EDINBURGH (Reuters) - Royal Bank of Scotland (RBS.L) would move its main office from Scotland if the nation were to split from the UK after Britain’s vote to leave the European Union, although moving domicile would not mean major job losses, the head of RBS has said.
“The Royal Bank of Scotland would just be too big for the economy (...) but that’s around the plaque and not about where our people (are) because we have a very big business up here in Scotland,” Chief Executive Ross McEwen told the BBC in an interview.
“We will have the people in the right place, moving the plaque won’t make any difference to that.”
The head of Scotland’s devolved government, Nicola Sturgeon, has vowed to find ways to honour Scotland’s vote to stay in the European Union, which was at odds with the overall vote in Britain to leave the bloc. As part of that she said is not ruling out holding a second independence referendum.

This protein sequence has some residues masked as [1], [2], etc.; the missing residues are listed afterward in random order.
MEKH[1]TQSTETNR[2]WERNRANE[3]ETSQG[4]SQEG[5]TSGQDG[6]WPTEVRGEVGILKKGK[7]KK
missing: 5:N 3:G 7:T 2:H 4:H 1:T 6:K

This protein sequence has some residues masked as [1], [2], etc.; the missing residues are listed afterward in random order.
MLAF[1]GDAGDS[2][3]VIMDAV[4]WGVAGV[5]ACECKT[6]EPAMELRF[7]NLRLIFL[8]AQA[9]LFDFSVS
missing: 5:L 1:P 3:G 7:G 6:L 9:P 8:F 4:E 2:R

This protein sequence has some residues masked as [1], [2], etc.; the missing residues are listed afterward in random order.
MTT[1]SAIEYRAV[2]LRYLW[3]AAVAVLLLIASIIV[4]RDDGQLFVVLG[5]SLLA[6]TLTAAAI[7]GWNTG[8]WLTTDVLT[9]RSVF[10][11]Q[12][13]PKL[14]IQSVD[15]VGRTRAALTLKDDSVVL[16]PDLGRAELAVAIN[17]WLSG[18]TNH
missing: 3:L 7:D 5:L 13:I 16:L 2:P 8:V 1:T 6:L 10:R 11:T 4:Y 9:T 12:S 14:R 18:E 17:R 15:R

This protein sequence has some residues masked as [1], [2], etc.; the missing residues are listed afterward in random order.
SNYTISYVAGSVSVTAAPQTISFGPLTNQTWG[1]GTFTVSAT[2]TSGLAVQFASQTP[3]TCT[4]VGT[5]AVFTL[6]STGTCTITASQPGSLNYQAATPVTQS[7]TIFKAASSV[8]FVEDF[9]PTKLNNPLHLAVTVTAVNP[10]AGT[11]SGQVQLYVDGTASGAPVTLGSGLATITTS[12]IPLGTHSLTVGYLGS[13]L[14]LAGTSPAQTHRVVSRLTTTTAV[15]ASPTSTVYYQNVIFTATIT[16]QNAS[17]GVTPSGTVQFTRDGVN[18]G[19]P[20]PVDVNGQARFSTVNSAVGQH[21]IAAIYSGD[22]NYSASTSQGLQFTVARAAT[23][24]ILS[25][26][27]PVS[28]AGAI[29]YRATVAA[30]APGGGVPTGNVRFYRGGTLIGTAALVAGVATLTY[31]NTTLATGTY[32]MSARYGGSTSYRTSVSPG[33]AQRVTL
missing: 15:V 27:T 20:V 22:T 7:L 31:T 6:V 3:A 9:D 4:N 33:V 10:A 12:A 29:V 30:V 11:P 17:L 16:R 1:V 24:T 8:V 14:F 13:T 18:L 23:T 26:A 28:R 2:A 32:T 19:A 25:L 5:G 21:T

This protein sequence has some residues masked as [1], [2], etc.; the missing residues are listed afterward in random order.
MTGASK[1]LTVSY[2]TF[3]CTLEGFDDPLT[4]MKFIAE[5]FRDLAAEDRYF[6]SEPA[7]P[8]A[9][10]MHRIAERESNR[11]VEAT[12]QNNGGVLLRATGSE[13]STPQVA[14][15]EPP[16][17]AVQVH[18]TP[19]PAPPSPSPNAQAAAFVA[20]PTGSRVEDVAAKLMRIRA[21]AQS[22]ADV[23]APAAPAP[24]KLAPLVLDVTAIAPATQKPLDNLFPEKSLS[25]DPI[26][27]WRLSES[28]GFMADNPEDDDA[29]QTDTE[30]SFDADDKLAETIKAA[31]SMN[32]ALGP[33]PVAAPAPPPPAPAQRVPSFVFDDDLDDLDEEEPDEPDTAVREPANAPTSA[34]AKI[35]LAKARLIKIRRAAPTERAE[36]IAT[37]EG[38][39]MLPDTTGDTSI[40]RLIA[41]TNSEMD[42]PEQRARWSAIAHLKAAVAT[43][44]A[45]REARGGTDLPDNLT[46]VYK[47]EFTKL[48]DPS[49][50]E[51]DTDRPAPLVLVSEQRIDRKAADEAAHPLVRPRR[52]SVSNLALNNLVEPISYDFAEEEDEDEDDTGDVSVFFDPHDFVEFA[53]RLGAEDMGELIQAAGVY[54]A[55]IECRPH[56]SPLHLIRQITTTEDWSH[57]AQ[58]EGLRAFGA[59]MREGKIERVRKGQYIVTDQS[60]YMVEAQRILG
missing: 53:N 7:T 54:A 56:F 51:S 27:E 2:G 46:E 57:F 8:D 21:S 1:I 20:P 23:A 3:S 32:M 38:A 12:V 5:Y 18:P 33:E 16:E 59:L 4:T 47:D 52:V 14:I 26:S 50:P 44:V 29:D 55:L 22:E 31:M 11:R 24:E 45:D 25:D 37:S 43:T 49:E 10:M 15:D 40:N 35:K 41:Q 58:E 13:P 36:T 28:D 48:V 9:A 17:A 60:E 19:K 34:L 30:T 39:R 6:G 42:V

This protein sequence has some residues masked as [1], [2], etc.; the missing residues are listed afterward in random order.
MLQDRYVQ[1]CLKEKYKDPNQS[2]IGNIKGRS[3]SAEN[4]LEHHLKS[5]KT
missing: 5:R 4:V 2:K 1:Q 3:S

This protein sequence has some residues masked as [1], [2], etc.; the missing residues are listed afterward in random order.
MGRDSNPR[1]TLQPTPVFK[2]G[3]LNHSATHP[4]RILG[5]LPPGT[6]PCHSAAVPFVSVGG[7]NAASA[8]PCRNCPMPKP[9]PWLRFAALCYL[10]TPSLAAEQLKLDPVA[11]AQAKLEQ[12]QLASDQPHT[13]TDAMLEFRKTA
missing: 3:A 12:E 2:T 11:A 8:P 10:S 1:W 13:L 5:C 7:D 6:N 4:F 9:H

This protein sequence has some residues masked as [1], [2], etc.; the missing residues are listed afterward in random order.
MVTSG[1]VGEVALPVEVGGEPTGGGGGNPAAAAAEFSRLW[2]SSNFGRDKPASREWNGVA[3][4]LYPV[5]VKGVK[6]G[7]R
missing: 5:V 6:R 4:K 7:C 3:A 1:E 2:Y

Less than two years ago Scots voted to stay in the UK by 55 to 45 percent.
Royal Bank of Scotland has been based in Scotland since 1727 and employs 11,000 staff. In the wake of Britain’s vote to exit the EU, there has been debate about the impact of Brexit on financial services sector, which is key for Scottish jobs.
Asked what his advice to Sturgeon would be, McEwen said: “Take account of uncertainty, that’s what you’re seeing after Brexit. It’s uncertainty that slows markets down, make sure the long game is worth it, but that’s going to be up to the people of Scotland.”
(This story corrects date of referendum in fifth par to two years ago)
Reporting By Elisabeth O'Leary; editing by Michael Holden